Positive People in Pinecrest – Anaïs Roatta

Positive People in Pinecrest - Anaïs Roatta
Anaïs Roatta

Palmetto High school senior Anaïs Roatta is involved with Lotus Arts for Change, which was started in the fall of 2018.

Roatta and a group of friends had all gone to piano together when they were little. They decided they wanted to get involved in something so they set up Arts for Change.

“We wanted to get involved because we thought it was a fun idea,” she says. “I love art and I love teaching.”

Roatta has been teaching art for five years as a counselor. Her partner is Yamaha Certified.

“We thought it might be a good idea to teach music and art at the Lotus House Women’s shelter,” she says. “We started over the summer getting things together. We wanted to start as a small thing.”

By 2019 the group had 30 people volunteering in both piano and art.

“For music, we get older people who had taken piano in the past,” she says, “who want to relive what they had in the past.”

The teens loved going to Lotus House to teach the children.

“It’s fun to see these kids,” she says. “Everyone loves art. Everyone loves music.”

The program was successful but had to stop because of the coronavirus. So the teens switched their volunteering to collection drives. They collected things the people in the shelter can use, like coloring books, gift cards for the staff, uniforms, art supplies, back to school supplies, back packs, masks and hand sanitizers.

Roatta set up a collection box outside of her house and spread the word on social media.

When items were retrieved, she put on her gloves and sprayed everything down. They took the supplies to Lotus House during the summer and plan more collections.

At school, she is on the board of Students Demand Action, under the Social Studies Honor Society.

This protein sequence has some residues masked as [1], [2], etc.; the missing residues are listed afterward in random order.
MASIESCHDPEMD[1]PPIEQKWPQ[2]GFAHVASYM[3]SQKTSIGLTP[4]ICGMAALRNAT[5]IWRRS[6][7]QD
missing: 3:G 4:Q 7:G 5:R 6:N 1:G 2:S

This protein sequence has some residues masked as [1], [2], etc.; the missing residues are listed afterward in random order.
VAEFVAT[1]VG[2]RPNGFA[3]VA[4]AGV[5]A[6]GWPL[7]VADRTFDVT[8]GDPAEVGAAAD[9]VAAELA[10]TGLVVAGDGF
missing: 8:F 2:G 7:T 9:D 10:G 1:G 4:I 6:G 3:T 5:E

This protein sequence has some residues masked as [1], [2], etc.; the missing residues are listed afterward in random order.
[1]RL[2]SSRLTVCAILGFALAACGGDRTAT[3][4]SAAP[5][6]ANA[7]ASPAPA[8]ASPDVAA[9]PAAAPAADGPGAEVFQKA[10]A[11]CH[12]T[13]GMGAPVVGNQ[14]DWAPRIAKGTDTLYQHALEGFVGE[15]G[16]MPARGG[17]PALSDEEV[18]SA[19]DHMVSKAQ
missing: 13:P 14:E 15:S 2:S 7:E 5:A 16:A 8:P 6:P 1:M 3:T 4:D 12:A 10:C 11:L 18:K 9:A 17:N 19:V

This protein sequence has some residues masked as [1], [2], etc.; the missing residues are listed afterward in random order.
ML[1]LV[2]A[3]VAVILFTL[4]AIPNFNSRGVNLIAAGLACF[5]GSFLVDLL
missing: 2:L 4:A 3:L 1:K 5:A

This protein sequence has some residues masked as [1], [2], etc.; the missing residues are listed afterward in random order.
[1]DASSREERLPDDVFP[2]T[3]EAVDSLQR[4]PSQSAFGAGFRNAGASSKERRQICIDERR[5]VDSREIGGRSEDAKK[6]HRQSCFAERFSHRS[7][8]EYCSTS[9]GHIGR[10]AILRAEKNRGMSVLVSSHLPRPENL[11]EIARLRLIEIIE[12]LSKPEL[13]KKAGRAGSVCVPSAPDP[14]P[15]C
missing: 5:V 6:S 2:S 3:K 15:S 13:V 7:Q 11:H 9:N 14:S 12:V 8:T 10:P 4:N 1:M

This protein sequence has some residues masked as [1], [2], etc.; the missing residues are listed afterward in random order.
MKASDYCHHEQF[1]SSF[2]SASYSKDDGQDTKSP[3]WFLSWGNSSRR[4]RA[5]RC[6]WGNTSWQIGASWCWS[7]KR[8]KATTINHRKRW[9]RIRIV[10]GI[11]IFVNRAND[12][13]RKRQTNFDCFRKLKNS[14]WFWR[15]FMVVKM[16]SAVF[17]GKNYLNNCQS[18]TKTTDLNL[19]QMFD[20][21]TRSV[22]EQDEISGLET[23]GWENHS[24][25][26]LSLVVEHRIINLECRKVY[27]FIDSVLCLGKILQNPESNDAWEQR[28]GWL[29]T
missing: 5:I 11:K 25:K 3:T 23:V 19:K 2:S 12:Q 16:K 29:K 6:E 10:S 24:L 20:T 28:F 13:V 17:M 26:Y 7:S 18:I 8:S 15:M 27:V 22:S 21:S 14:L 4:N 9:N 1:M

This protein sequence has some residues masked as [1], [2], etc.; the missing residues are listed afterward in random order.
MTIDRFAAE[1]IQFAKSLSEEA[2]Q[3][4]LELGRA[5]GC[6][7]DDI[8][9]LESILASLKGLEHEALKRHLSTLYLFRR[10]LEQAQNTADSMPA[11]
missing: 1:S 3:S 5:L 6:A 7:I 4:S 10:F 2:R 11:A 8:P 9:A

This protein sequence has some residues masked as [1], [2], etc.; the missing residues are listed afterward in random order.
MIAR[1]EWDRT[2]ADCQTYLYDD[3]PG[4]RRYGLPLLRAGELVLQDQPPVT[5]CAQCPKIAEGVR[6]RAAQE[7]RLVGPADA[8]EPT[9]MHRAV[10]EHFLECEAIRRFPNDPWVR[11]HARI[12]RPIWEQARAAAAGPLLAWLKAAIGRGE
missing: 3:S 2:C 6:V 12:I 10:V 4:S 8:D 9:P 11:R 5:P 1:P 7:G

“I did start a letter writing campaign my freshman year, right after the shooting at Margery Stoneman Douglas,” she says. “The letters were to legislators. The legislators who were not willing to vote against the large magazine.”

More than 100 students each wrote one letter telling them that they needed to vote and make schools safer.

“I don’t know if it did any good, but I needed it and other students need to do it,” she says.

“We were all feeling helpless at that time.”

Roatta runs cross-country and track for Palmetto. Her track events are the two-mile, the one-mile and the 800-meter.

She’s also historian of the French Honor Society.

Outside of Palmetto, her freshman year she was the coordinator of speakers and food for a Youth Leadership Summit on Gun Violence.

“I had to coordinate food trucks and who was going to be speaking at the event,” she says.

She was involved again in the fall of 2019, where the event drew more than 200 people to learn about Global Warming.

For college, Roatta wants to major in Public Health. Brown University and New York University top her list.

“I’ve been wanting to do Public Health for a long time,” she says.

She had an internship lined up with the University of Miami Sylvester Vehicle, the unit that does cancer screenings in areas like Little Haiti. But COVID-19 squashed those summer plans.

She participated in a program at Georgetown on International Relations that led her to conclude that science and public health are the areas she wants to study.

Last year she did do an internship at the UM on Environmental Engineering.

“I can use that experience in medicine,” she says.

Linda Rodriguez Bernfeld

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